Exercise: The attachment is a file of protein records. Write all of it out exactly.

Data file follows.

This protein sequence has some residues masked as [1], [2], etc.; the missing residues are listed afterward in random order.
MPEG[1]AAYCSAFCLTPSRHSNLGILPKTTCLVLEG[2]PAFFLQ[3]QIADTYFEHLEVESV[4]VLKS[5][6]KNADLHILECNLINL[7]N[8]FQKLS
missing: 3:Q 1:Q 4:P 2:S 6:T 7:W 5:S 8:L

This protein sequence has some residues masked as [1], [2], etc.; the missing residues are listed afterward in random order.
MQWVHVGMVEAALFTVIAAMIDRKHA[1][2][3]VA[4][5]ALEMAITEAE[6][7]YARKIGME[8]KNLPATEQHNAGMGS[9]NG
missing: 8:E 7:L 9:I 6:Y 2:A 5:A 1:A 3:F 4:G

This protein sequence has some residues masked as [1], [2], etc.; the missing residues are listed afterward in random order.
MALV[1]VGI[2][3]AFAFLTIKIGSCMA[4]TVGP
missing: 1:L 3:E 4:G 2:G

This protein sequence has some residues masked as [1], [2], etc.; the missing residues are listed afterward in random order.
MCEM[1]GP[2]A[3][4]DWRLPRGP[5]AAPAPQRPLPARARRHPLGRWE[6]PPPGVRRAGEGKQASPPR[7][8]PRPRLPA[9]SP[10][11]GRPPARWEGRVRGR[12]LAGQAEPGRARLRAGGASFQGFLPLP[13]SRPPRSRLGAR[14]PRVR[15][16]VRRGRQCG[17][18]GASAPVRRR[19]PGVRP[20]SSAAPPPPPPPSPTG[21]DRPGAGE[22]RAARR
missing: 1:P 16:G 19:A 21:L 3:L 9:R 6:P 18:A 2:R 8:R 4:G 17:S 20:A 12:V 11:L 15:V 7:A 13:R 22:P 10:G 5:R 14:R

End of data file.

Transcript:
This protein sequence has some residues masked as [1], [2], etc.; the missing residues are listed afterward in random order.
MPEG[1]AAYCSAFCLTPSRHSNLGILPKTTCLVLEG[2]PAFFLQ[3]QIADTYFEHLEVESV[4]VLKS[5][6]KNADLHILECNLINL[7]N[8]FQKLS
missing: 3:Q 1:Q 4:P 2:S 6:T 7:W 5:S 8:L

This protein sequence has some residues masked as [1], [2], etc.; the missing residues are listed afterward in random order.
MQWVHVGMVEAALFTVIAAMIDRKHA[1][2][3]VA[4][5]ALEMAITEAE[6][7]YARKIGME[8]KNLPATEQHNAGMGS[9]NG
missing: 8:E 7:L 9:I 6:Y 2:A 5:A 1:A 3:F 4:G

This protein sequence has some residues masked as [1], [2], etc.; the missing residues are listed afterward in random order.
MALV[1]VGI[2][3]AFAFLTIKIGSCMA[4]TVGP
missing: 1:L 3:E 4:G 2:G

This protein sequence has some residues masked as [1], [2], etc.; the missing residues are listed afterward in random order.
MCEM[1]GP[2]A[3][4]DWRLPRGP[5]AAPAPQRPLPARARRHPLGRWE[6]PPPGVRRAGEGKQASPPR[7][8]PRPRLPA[9]SP[10][11]GRPPARWEGRVRGR[12]LAGQAEPGRARLRAGGASFQGFLPLP[13]SRPPRSRLGAR[14]PRVR[15][16]VRRGRQCG[17][18]GASAPVRRR[19]PGVRP[20]SSAAPPPPPPPSPTG[21]DRPGAGE[22]RAARR
missing: 1:P 16:G 19:A 21:L 3:L 9:R 6:P 18:A 2:R 8:R 4:G 17:S 20:A 12:V 11:L 15:V 7:A 13:R 22:P 10:G 5:R 14:R